Analyst expects EVs to take 15 per cent share of new car market this year, but warns government must deliver further policy to support uptake

The number of battery electric vehicles (EVs) sold in the UK is likely to double in 2022, potentially taking a 15 per cent share of the total new car market by the end of the year, analysts have predicted.

After looking at market trends, predictions of future demand, public policy changes, carmakers’ production plans and EV commitments, green motoring consultancy New AutoMotive estimates that some 300,000 new electric vehicles could be sold in the UK this year.

That would mark a significant increase on EV sales in 2021, with the latest data from the Society of Motor Manufacturers and Traders (SMMT) data showing 163,000 battery electric vehicles were sold during the first 11 months of last year. The industry body has yet to publish sales figures covering all 12 months of 2021.

“We expect to see continued strong growth in the number of electric cars on the road in 2022,” said Ben Nelmes, head of policy and research at New AutoMotive. “The number of electric cars on the road and the number sold will likely double next year. We believe therefore that there will be 300,000 new BEV vehicles sold in the UK, which would likely be about 15 per cent of the market in 2022.”

It follows surging sales of EVs in the UK and many other markets worldwide in recent years, as more carmakers have expanded their EV offerings, while prices and technology have also improved.

However, Nelmes cautioned that EVs would continue to be significantly outnumbered by the many millions of internal combustion engines driving on Britis roads in 2022, and as such urged the government to take action to scale up production and sale of zero emission cars. The government has set a target to phase-out sales of petrol and diesel cars from 2030.

“This rapid growth is welcome news, but an additional 300,000 electric cars set against some 32 million internal combustion vehicles on the road in 2022 falls well short of what is possible and what is necessary,” Nelmes said. “It is crucial that the government’s plans for a zero emission vehicle mandate sends a strong policy signal that enables manufacturers to scale up the production and sale of electric cars so that more motorists can benefits from reduce fuel costs and a better driving experience, and the rest of us can benefit from cleaner air and rapidly reduced carbon emissions.”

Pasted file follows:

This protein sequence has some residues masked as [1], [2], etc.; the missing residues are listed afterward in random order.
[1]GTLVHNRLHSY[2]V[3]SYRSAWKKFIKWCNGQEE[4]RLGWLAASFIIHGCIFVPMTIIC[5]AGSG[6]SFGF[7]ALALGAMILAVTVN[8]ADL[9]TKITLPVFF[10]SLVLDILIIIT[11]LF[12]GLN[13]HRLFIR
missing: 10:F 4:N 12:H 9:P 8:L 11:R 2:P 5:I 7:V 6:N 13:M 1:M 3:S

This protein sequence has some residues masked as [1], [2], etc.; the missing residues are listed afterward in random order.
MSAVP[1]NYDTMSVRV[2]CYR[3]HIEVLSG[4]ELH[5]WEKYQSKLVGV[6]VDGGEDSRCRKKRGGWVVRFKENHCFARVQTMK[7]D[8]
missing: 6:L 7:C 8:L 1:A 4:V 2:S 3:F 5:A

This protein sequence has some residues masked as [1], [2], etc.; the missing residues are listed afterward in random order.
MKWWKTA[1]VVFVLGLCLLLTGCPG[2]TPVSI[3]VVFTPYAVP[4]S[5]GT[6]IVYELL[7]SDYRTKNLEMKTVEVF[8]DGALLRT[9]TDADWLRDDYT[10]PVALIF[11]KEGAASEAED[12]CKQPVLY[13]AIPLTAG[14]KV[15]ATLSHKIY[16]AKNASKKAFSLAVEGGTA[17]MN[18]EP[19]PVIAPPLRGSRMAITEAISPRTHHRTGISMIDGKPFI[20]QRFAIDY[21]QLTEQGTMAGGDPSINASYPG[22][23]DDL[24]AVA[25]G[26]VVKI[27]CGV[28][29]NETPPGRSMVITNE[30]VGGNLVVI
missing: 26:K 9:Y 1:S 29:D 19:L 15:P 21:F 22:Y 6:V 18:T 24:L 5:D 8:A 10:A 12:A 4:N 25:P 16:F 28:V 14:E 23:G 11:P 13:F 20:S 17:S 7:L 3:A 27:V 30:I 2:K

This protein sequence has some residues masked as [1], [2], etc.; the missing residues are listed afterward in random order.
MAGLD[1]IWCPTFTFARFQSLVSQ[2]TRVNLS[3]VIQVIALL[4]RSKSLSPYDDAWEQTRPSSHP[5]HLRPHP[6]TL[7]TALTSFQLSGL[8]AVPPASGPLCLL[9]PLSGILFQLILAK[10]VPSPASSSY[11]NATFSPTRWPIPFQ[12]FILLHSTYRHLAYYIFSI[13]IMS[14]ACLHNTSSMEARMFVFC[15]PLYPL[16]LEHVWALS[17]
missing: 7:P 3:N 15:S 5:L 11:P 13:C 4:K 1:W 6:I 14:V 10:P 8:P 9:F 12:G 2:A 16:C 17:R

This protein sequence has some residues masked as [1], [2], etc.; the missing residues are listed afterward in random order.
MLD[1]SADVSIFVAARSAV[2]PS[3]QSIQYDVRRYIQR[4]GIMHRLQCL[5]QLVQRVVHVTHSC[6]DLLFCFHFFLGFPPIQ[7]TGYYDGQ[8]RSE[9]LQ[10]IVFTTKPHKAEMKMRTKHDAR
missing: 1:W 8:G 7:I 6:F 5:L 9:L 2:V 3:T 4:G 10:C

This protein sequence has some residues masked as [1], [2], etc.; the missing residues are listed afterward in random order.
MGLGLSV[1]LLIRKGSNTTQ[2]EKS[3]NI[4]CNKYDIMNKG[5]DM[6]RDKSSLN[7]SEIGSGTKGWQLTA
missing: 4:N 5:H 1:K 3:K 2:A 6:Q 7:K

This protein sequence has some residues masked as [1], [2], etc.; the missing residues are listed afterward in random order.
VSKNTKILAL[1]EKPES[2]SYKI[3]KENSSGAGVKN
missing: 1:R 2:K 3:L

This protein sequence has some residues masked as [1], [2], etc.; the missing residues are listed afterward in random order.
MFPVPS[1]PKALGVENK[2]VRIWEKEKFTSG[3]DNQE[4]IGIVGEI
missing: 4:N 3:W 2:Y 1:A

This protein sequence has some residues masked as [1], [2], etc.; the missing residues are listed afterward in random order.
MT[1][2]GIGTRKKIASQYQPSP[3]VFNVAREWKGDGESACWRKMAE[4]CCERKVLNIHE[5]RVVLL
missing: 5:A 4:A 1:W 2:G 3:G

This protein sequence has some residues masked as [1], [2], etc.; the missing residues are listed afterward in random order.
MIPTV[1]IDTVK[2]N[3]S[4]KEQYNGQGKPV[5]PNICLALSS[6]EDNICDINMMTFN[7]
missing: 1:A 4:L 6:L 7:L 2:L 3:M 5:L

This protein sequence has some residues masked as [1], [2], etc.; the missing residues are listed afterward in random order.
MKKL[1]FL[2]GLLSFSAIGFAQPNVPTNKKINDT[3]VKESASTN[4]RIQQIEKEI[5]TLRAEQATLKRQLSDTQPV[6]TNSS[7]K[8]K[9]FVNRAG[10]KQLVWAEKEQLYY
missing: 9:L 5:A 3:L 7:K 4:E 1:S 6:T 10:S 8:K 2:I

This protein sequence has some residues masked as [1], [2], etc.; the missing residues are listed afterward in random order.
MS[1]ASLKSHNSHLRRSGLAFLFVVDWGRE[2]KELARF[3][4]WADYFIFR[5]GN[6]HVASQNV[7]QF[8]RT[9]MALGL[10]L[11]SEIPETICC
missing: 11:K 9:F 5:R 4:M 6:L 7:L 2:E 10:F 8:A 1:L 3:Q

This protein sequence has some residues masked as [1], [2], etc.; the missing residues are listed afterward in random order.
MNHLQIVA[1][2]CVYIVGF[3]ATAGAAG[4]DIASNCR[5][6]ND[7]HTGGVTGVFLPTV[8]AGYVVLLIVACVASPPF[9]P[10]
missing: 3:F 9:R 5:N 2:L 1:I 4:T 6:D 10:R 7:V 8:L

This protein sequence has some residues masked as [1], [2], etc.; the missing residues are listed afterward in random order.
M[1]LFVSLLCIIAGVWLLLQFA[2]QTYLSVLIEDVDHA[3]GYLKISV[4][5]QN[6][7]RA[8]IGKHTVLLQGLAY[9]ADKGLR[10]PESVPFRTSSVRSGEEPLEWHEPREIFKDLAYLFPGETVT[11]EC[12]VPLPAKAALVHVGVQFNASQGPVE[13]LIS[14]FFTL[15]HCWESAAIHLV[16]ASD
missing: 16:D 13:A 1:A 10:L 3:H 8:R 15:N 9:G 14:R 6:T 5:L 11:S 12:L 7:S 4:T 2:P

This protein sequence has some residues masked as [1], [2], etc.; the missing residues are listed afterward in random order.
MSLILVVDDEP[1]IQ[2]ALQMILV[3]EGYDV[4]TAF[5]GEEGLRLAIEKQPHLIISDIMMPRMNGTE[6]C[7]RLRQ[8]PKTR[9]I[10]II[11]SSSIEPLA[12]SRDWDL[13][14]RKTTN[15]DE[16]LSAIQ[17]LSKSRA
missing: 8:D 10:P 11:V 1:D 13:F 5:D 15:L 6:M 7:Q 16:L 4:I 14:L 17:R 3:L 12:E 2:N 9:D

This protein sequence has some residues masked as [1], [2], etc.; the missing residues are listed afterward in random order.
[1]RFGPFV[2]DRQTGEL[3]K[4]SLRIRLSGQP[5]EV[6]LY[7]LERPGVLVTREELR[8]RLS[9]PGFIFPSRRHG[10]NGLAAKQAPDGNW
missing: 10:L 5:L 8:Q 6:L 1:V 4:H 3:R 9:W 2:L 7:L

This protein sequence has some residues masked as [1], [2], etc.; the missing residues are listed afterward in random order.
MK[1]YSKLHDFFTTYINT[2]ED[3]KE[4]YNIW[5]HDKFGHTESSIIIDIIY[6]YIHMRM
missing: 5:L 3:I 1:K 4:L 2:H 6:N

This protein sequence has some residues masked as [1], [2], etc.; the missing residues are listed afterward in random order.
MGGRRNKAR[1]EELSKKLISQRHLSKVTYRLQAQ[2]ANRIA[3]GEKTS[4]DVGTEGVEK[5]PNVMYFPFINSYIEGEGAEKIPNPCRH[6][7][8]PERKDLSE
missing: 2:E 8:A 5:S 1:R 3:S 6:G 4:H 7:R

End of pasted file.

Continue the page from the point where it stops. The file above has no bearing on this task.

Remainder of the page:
The government has pledged to introduce a zero emission vehicle mandate from 2024 that would require vehicle manufacturers to sell a certain percentage of zero emission cars and vans, a ratio that would ratchet up over time as the UK’s 2030 phase-out of internal combustion engines draws closer.

However, the government has also faced criticism from the automotive industry after opting to slash grants for the purchase of electric vehicles by more than half. Last month, the Department for Transport announced the amount drivers can claim towards a plug-in car had been slashed to £1,500, in a surprise announcement that came just nine months after the government reduced the grants available from £3,500 to £2,500.

The government argued the decision to reduce grants would allow the scheme’s funding to go further and help more people move away from fossil fuel vehicles.

But industry players were quick to criticise the move as detrimental to the pace of the UK’s clean mobility transition. SMMT CEO Mike Hawes warned in a blog post that UK incentives for EVs were now the least generous of all the European countries with such incentives in place, despite the UK having some of the most ambitious targets for EV adoption.

“Industry and government ambition for decarbonised road transport is high, and manufacturers are delivering ever more products with ever better performance,” he wrote. “But we need to move the market even faster, which means we should be doubling down on incentives. Other global markets are already doing so whereas we are cutting, expecting the industry to subsidise the transition, and putting up prices for customers. UK drivers risk being left behind on the transition to zero emission motoring.”


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